The association's members are the 27 major academic research libraries across Canada, plus Library and Archives Canada, the Canada Institute for Scientific and Technical Information, known as CISTI, and of course the Library of Parliament. CARL members are the backbone of Canada's intellectual holdings in all disciplines.

I congratulate Ms. Leslie Weir, university librarian at the University of Ottawa, my alma mater, on becoming the new president of the Canadian Association of Research Libraries.

She is widely admired in her profession as an innovator in providing electronic information to the teaching and research community that the University of Ottawa serves and now her experience will serve other libraries.

Once again, congratulations Ms. Weir and long live the Canadian Association of Research Libraries.

Infrastructure
Statements By Members

11 a.m.

Conservative

Rick Norlock Northumberland—Quinte West, ON

Mr. Speaker, on October 26 the Minister of Fisheries and Oceans visited the municipality of Port Hope and announced the divestiture of the Port Hope harbour and 75 hectares of surrounding land. Port Hope will now own the property surrounding its harbour and the citizens will be able to enjoy walks along the waterfront and a planned municipal park and marina.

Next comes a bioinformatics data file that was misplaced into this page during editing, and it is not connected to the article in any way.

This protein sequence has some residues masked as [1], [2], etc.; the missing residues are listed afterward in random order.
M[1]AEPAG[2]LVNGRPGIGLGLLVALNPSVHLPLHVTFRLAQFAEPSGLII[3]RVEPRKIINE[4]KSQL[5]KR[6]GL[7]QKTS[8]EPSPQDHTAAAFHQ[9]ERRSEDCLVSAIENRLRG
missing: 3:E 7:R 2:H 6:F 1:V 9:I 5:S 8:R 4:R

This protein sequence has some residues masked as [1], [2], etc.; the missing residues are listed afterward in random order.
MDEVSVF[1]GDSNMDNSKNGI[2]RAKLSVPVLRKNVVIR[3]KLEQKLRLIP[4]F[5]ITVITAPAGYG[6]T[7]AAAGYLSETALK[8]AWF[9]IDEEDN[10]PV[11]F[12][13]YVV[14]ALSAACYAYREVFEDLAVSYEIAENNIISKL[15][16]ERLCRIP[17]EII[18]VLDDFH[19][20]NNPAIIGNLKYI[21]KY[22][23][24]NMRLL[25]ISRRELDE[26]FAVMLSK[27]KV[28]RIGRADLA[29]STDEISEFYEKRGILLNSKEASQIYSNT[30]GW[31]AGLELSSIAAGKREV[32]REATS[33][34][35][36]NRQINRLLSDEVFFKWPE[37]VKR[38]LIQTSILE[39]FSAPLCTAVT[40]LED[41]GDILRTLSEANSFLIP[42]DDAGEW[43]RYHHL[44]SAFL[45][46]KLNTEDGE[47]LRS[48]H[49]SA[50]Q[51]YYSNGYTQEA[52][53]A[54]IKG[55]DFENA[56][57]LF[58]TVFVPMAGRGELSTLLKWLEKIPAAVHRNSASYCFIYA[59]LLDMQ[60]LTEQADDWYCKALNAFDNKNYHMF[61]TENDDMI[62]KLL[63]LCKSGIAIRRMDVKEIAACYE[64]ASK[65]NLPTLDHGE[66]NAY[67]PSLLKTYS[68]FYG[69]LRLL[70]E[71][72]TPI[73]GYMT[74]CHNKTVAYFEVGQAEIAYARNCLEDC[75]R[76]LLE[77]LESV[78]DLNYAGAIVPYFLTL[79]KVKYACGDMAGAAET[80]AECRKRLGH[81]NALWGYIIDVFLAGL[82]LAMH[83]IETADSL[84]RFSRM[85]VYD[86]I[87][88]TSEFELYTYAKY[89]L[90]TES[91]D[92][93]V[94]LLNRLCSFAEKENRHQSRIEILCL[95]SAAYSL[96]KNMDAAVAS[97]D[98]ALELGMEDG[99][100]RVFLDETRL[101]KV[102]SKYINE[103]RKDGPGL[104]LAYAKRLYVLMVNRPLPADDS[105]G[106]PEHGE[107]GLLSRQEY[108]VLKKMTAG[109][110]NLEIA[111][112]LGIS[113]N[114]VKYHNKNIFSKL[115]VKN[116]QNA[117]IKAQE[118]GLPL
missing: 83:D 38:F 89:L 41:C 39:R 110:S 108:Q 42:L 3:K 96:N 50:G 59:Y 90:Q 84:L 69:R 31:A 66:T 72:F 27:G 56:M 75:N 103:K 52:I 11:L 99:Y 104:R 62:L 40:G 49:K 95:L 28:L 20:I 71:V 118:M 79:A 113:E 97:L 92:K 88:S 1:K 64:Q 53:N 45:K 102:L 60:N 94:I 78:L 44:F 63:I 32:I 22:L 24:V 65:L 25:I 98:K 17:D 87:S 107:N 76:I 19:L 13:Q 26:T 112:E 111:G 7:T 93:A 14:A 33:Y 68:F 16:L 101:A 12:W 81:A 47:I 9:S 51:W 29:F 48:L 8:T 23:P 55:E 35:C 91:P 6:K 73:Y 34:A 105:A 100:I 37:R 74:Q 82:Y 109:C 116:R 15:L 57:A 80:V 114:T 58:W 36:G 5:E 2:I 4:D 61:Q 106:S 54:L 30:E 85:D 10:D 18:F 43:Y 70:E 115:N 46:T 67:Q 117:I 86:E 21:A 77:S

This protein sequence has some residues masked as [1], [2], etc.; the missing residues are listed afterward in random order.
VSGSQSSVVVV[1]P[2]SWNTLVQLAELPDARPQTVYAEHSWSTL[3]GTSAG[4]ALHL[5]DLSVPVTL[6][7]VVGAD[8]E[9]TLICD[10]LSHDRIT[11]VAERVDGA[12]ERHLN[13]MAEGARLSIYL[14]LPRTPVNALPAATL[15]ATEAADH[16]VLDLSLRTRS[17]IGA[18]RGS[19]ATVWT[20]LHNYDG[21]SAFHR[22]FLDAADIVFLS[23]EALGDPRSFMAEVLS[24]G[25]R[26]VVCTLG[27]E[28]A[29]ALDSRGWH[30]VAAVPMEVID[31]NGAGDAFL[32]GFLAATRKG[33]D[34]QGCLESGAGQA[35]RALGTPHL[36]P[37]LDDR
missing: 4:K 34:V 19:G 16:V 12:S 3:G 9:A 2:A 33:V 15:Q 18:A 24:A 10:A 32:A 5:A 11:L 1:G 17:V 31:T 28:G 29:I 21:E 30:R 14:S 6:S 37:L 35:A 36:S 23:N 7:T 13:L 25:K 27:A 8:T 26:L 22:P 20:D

Mayor Linda Thompson and her colleagues on Port Hope council, as well as municipal staff, are to be commended for their great partnership in this endeavour. This is not the only example of this government's positive influence in my riding of Northumberland—Quinte West.

Many millions of dollars will be spent at CFB Trenton to improve its aging infrastructure, and the economic spinoffs to local businesses will be tremendous.

As well, our government's announcement of a panel to review the Trent-Severn Waterway has been good news to the municipalities that border this wonderful year-round natural attraction.

In short, our government is getting things done for the people of Canada and Northumberland—Quinte West.

International Day of the Imprisoned Writer